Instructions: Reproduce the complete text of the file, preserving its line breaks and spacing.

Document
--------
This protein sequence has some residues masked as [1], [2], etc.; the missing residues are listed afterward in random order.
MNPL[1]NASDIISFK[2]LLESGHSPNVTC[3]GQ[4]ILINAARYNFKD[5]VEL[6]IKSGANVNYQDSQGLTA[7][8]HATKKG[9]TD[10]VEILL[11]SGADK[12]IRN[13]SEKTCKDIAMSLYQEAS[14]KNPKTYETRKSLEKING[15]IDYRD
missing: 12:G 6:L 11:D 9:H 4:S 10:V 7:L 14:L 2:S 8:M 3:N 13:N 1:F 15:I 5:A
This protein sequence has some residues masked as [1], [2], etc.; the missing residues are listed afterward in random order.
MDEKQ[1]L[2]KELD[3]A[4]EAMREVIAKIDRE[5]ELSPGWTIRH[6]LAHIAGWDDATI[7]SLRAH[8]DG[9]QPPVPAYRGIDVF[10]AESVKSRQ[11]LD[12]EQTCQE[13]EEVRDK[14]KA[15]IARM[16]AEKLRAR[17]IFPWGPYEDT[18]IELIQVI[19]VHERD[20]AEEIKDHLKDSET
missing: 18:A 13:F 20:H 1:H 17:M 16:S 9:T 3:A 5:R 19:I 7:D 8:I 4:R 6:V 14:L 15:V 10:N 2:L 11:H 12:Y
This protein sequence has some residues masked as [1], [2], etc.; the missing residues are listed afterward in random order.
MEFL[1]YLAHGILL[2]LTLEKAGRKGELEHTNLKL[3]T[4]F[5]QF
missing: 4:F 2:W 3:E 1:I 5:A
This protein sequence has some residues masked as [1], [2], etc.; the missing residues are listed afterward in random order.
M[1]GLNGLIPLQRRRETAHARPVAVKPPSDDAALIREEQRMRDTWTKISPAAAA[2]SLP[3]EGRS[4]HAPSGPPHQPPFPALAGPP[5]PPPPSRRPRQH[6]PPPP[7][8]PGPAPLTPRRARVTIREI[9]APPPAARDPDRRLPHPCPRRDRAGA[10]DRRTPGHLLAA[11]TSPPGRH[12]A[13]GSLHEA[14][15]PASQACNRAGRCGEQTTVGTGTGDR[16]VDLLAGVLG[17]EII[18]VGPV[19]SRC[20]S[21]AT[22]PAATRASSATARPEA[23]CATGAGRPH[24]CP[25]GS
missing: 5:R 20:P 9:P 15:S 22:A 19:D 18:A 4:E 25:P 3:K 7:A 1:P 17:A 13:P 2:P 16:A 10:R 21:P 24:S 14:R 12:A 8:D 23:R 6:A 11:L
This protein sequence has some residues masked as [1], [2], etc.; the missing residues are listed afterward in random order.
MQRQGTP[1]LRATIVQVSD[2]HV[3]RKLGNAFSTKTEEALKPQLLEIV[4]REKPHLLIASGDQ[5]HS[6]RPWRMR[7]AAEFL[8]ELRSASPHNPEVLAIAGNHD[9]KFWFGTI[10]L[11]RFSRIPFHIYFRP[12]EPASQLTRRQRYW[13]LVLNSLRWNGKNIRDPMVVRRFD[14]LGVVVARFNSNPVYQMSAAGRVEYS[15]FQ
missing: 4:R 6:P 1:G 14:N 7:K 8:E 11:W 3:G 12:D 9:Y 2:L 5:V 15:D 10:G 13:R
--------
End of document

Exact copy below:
This protein sequence has some residues masked as [1], [2], etc.; the missing residues are listed afterward in random order.
MNPL[1]NASDIISFK[2]LLESGHSPNVTC[3]GQ[4]ILINAARYNFKD[5]VEL[6]IKSGANVNYQDSQGLTA[7][8]HATKKG[9]TD[10]VEILL[11]SGADK[12]IRN[13]SEKTCKDIAMSLYQEAS[14]KNPKTYETRKSLEKING[15]IDYRD
missing: 12:G 6:L 11:D 9:H 4:S 10:V 7:L 14:L 2:S 8:M 3:N 13:N 1:F 15:I 5:A
This protein sequence has some residues masked as [1], [2], etc.; the missing residues are listed afterward in random order.
MDEKQ[1]L[2]KELD[3]A[4]EAMREVIAKIDRE[5]ELSPGWTIRH[6]LAHIAGWDDATI[7]SLRAH[8]DG[9]QPPVPAYRGIDVF[10]AESVKSRQ[11]LD[12]EQTCQE[13]EEVRDK[14]KA[15]IARM[16]AEKLRAR[17]IFPWGPYEDT[18]IELIQVI[19]VHERD[20]AEEIKDHLKDSET
missing: 18:A 13:F 20:H 1:H 17:M 16:S 9:T 3:A 5:R 19:I 7:D 8:I 4:R 6:V 14:L 15:V 10:N 2:L 11:H 12:Y
This protein sequence has some residues masked as [1], [2], etc.; the missing residues are listed afterward in random order.
MEFL[1]YLAHGILL[2]LTLEKAGRKGELEHTNLKL[3]T[4]F[5]QF
missing: 4:F 2:W 3:E 1:I 5:A
This protein sequence has some residues masked as [1], [2], etc.; the missing residues are listed afterward in random order.
M[1]GLNGLIPLQRRRETAHARPVAVKPPSDDAALIREEQRMRDTWTKISPAAAA[2]SLP[3]EGRS[4]HAPSGPPHQPPFPALAGPP[5]PPPPSRRPRQH[6]PPPP[7][8]PGPAPLTPRRARVTIREI[9]APPPAARDPDRRLPHPCPRRDRAGA[10]DRRTPGHLLAA[11]TSPPGRH[12]A[13]GSLHEA[14][15]PASQACNRAGRCGEQTTVGTGTGDR[16]VDLLAGVLG[17]EII[18]VGPV[19]SRC[20]S[21]AT[22]PAATRASSATARPEA[23]CATGAGRPH[24]CP[25]GS
missing: 5:R 20:P 9:P 15:S 22:A 19:D 18:A 4:E 25:P 3:K 7:A 1:P 17:A 13:P 2:P 16:A 10:R 21:P 24:S 14:R 12:A 8:D 23:R 6:A 11:L
This protein sequence has some residues masked as [1], [2], etc.; the missing residues are listed afterward in random order.
MQRQGTP[1]LRATIVQVSD[2]HV[3]RKLGNAFSTKTEEALKPQLLEIV[4]REKPHLLIASGDQ[5]HS[6]RPWRMR[7]AAEFL[8]ELRSASPHNPEVLAIAGNHD[9]KFWFGTI[10]L[11]RFSRIPFHIYFRP[12]EPASQLTRRQRYW[13]LVLNSLRWNGKNIRDPMVVRRFD[14]LGVVVARFNSNPVYQMSAAGRVEYS[15]FQ
missing: 4:R 6:P 1:G 14:N 7:K 8:E 11:W 3:G 12:D 9:Y 2:L 5:V 15:D 10:G 13:R